Corporations? Dead Or Dying In Five Years.

Corporations are changing all around us — it's just that we don't see it happening. Not until it happens to you. There is a 'perfect storm' of many major influencers affecting the typical corporation of today. Let me go back a little in history . . .

  • The first corporation came into existence in 1347 (Stora Kopparberg).
  • The first modern corporations started in the early to mid 19th century.
  • Corporations as we now know them (glass office buildings, desks, water coolers, etc.) thrived right after WWII and into the 50's/60's.

The majority of boomers and millennials were brought up with the idea to do well in school, go to college, graduate and get a good job in a corporation. Then very quickly afterward comes marriage, kids, grandkids and social security (hopefully!). The corporation would look after you if you kept your head down, worked hard, stayed late, and never caused trouble (see Linchpin).

In the 1990's something arrived called reengineering. This upended the typical unspoken agreement you had with the corporation. All bets were off. Corporations began review efficiencies EVERYWHERE. And if they found them, the answer was to remove the chaff and redistribute responsibilities to the remaining staff.

Unfortunately, reengineering went away as a process and was wholly subsumed into the functioning practice of the corporation. No longer was there a single great 'vetting' of the chaff, it happened EVERY YEAR. Odds are, every able corporate type has been laid off based on one stupid corporate reason or another. Before this happened, getting fired had an enormous stigma. No longer — everyone has that 'A' on their soul.

Now fasten your seatbelts — here is when it gets fun. Present day . . . seven disparate areas are merging together:

  1. Corporations still practicing slash and burn with employees on a regular basis (CFOs have the ear of the CEO and board).
  2. Worst recession hits since the great depression (mass firings, low personnel in-house, anemic hiring).
  3. Technology accelerates to allow virtual workers (laptops, wi-fi, iphones, ipads)
  4. Boomers are retiring - Millennials are taking the stage (more focus on work/life balance, less hours/smarter work).
  5. Benefit outlays are rising exponentially (there is a breaking point - workers want them/companies can't afford them).
  6. Facilities are really getting expensive (Rent, HVAC, Security, Ergonomics, Networking, Phones, Cafeteria, Gym, Parking, Grounds, etc.).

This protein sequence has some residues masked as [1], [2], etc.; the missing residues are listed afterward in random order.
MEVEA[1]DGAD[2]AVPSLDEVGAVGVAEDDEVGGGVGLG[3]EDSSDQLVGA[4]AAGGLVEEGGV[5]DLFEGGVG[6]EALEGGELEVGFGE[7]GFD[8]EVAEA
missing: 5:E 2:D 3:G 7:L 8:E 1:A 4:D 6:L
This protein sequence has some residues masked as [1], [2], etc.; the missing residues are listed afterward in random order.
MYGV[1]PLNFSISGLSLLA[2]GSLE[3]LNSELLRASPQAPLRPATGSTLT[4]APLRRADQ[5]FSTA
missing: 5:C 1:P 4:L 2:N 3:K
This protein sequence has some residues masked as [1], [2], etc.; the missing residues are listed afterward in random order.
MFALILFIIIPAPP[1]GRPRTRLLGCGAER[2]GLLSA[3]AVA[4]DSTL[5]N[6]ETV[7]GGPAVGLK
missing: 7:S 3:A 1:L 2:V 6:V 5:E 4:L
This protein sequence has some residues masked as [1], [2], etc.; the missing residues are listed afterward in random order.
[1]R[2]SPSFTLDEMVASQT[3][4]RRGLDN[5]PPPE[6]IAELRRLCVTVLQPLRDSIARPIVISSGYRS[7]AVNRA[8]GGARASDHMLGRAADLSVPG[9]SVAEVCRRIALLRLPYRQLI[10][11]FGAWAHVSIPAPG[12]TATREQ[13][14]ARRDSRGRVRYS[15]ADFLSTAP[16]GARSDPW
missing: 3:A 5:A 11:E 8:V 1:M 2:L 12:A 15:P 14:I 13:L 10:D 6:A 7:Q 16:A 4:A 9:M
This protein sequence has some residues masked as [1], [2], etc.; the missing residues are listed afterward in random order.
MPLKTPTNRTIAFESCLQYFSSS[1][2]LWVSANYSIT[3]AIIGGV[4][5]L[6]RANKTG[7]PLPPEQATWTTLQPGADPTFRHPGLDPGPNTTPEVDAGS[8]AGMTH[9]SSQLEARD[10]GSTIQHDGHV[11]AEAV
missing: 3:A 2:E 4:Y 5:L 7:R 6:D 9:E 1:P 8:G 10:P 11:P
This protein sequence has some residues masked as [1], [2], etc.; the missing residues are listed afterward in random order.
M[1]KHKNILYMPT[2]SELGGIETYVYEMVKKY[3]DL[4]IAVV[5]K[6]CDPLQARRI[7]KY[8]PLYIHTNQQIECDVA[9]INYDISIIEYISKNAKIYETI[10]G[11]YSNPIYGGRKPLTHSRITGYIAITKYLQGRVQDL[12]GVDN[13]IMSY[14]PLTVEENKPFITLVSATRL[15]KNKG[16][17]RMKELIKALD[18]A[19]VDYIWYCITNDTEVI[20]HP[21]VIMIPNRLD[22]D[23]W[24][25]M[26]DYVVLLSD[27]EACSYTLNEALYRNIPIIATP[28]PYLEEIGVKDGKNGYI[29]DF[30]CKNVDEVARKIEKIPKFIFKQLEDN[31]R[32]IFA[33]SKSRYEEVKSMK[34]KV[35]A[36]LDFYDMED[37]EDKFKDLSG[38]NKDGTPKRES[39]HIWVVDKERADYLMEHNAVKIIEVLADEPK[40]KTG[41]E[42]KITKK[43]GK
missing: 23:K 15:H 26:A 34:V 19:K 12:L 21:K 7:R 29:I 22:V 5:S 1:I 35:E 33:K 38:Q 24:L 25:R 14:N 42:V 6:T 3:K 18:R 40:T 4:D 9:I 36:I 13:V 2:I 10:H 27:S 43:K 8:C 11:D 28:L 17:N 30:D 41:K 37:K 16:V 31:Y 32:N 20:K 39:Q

7. Unintentional entrepreneurs (those fired in the last two years) are becoming consultants, looking for work ANYWHERE.

This begs the question: Why employ permanent workers at all?

Think of it — why not bring together required workers when needed for projects and initiatives and let them go when it is done?

Many departments can be easily outsourced or eliminated - Finance, IT, HR, Marketing, Sales, Events, Customer Service, etc. What does that leave? Management, Operations, Production? And those groups could be culled down significantly to a point where a small group of key executives rally the vision and leverage temporary teams to execute that vision.

It's already being done - think of how a movie is shot. A studio/director has a vision on filming a movie. Over the next 6-12 months, an incredible amount of highly skilled professionals are brought together (from many different areas) to build this film. The production hits an apex and then this huge group is then slowly whittled down to nothing when production is complete. Why can't this model be applied to business?

It's the perfect virtual company. Help is brought on based on experience, knowledge, and aptitude. Not seniority. You might say, "Where's the dedication? Where's the loyalty? Well . . . you're kidding yourself if you think that your company is loyal. And day by day, year by year, employees are becoming more disaffected and disloyal as corporations treat them like chattel. They hate you as much as you cheapen them.

Now you might think this is a bad thing. A negative thing to happen. I disagree - in fact, I think the exact opposite.

In my next blog post, I will present why it should happen and what are the real hidden benefits to all parties.